Yield = 16 scones
Adapted from Naughty Rhubarb Scones via Food 52
1 teaspoon vanilla extract
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Last Friday, I had a snow day. I assumed my chances of having a snow day as an adult were non-existent given that I am not a teacher (and I can walk to work), but I was proved wrong.
My office was closed because we had a 24-hour blizzard in Denver on Friday. It was so lovely to work at our dining room table while the snow fell outside, to enjoy multiple cups of my new favorite tea (thanks, M), to watch our new family member, Forest, staring out the window, mesmerized by the fluttering flakes, and to run at dusk with Rob through freshly fallen, untouched snow drifts. I find snow so peaceful.
With the office closed and the morning stretching ahead of me, I did the obvious - make scones! I'd pinned a simple scone recipe from Saveur a few weeks ago and wanted to make a batch to serve with the countless jars of jam I have stored away. My mom is a master jam maker but I find that it is impossible to consume at the rate at which she creates. Because these scones have no added flavor (e.g., berries, nuts, extracts), they are the perfect vehicle for jams and jellies or to be made into a tasty breakfast sandwich. I enjoyed mine with homemade elderberry jam. The best thing about these scones (other than that they are delicious)? They come together in one bowl in a matter of minutes. Quick and limited dishes? Yes, please.
Yield = 16 scones
Recipe from Saveur
Transfer dough to a heavily floured work surface and pat into a 12″ × 12″, l″-thick square (in an ideal world, you'd make a square; however, I made more of a 9" x 11" rectangle-ish shape... close enough). Cut the dough into 16 smaller squares. Using a floured metal spatula, transfer squares to a parchment paper-lined baking sheet. Bake scones until golden brown, about 25 minutes. Serve warm with butter, jam, and clotted cream.
Remember that you can always freeze the cut scones prior to baking and bake them off as needed (I did this with half the recipe). Just separate the scones with a square of parchment paper and freeze in a Ziploc bag.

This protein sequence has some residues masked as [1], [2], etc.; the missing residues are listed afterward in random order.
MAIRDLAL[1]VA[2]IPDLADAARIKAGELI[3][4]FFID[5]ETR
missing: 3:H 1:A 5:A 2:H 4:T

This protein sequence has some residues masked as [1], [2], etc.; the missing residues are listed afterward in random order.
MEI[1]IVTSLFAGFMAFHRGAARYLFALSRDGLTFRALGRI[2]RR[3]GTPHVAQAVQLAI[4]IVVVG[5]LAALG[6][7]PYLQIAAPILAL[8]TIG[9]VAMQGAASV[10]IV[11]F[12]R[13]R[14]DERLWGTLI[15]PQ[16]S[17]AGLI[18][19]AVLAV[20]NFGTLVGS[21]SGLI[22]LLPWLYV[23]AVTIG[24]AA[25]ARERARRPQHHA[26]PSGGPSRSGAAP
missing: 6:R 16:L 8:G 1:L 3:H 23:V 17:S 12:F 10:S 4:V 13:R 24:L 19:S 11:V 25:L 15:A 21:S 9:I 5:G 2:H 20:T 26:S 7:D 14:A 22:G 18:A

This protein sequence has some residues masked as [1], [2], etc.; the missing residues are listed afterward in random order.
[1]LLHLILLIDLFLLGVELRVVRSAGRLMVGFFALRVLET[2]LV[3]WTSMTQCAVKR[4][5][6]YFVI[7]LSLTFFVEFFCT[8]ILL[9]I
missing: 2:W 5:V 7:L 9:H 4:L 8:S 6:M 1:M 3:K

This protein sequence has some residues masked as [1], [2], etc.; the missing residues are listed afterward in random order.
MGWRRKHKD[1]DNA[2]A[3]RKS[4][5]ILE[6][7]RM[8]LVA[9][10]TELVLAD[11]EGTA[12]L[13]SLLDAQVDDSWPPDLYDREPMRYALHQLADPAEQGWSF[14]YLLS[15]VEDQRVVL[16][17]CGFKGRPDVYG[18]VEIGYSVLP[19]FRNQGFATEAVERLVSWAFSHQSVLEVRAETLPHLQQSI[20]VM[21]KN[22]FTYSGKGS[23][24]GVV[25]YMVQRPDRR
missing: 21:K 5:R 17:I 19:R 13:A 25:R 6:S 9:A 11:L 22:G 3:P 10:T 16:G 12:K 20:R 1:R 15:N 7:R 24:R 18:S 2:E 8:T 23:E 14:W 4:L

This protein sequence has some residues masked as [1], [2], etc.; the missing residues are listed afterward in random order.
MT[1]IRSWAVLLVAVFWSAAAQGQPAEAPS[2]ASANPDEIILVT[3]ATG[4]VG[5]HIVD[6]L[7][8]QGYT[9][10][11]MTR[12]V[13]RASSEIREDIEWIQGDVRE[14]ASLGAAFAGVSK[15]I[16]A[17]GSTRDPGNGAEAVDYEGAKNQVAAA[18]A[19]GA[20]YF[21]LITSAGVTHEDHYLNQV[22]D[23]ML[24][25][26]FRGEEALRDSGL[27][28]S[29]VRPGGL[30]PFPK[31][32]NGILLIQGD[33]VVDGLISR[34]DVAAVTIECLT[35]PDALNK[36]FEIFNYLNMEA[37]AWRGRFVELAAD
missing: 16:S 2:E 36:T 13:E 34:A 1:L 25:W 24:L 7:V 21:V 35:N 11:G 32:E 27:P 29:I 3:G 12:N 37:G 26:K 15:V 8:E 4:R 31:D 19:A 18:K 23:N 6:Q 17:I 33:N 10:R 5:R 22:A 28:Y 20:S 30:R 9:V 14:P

* I used whole milk because I had some available. I have yet to try this recipe with skim milk or 2% milk, but when I do, I'll update this post as to how the scones turn out. If anyone tries this with other milk, please let me know.
The baked good that most frequently tempts me at breakfast time is the chocolate chip scone. You don't find them everywhere so when I see them, I usually jump at the opportunity to enjoy the delight that is eating what is essentially dessert for breakfast. Unfortunately, I've found that most scones that I purchase rather than bake don't live up to my expectations. They tend to be dry or greasy or it is clear after the first bite that they were baked several days prior and have been sitting around getting stale.
For the past two months I have been studying for the Colorado Bar Exam and the Multistate Professional Responsibility Exam so that I can be "qualified" to practice law in Colorado. Sitting at home studying for twelve hours each day can really dampen a person's spirits and tends to make me feel justified in eating food that I know I shouldn't to improve said dampened spirits... like chocolate chip scones! Today I set out to satisfy my craving and improve my mood.
Given my past success with breakfast baked goods from the Tartine Cookbook, I used the recipe for buttermilk scones and added chocolate chips. The end result is fantastic -- the scones are flaky, layered and light (courtesy of the insane amount of butter that is used) and I can't wait to enjoy one for breakfast tomorrow morning. The buttermilk scone recipe is a great basic recipe to which you could add any fruit (dried or fresh) or nuts to alter the flavor.
Chocolate Chip Scones (adapted from the Tartine recipe for Buttermilk Scones)
Yield = 12 scones
3/4 cup semi-sweet chocolate chips (I used Guittard)
4 3/4 cups all-purpose flour
1 tbsp baking powder
3/4 tsp baking soda
1/2 cup granulated sugar
1 1/4 tsp salt
1 cup unsalted butter, very cold
1 1/2 cup buttermilk
Preheat the oven to 400F and butter a baking sheet.
Sift the flour, baking powder, and baking soda into a large mixing bowl. Add the sugar and salt and stir to mix with a wooden spoon. Cut the butter into 1/2" cubes and scatter over the dry ingredients. Cut together, either with a pastry blender, 2 table knives, or a stand mixer with the paddle attachment, being careful not to overmix. You want to end up with a coarse mixture with pea-sized lumps of butter visible.
Add the buttermilk and mix gently with the wooden spoon. Continue to mix just until you have a dough that holds together. You still want to see some of the butter pieces at this point, which will add to the flakiness of the scones once they are baked.
Dust your work surface with flour, and turn the dough out onto it. Using your hands, pat the dough into a rectangle about 18" long, 5" wide, and 1 1/2" thick. Brush the top with the melted butter and then sprinkle with the sugar. using a chef's knife, cut the dough into 12 triangles and transfer to the prepared baking sheet.
Bake the scones until the tops are lightly browned, 25 to 35 minutes. Remove from the oven and serve immediately.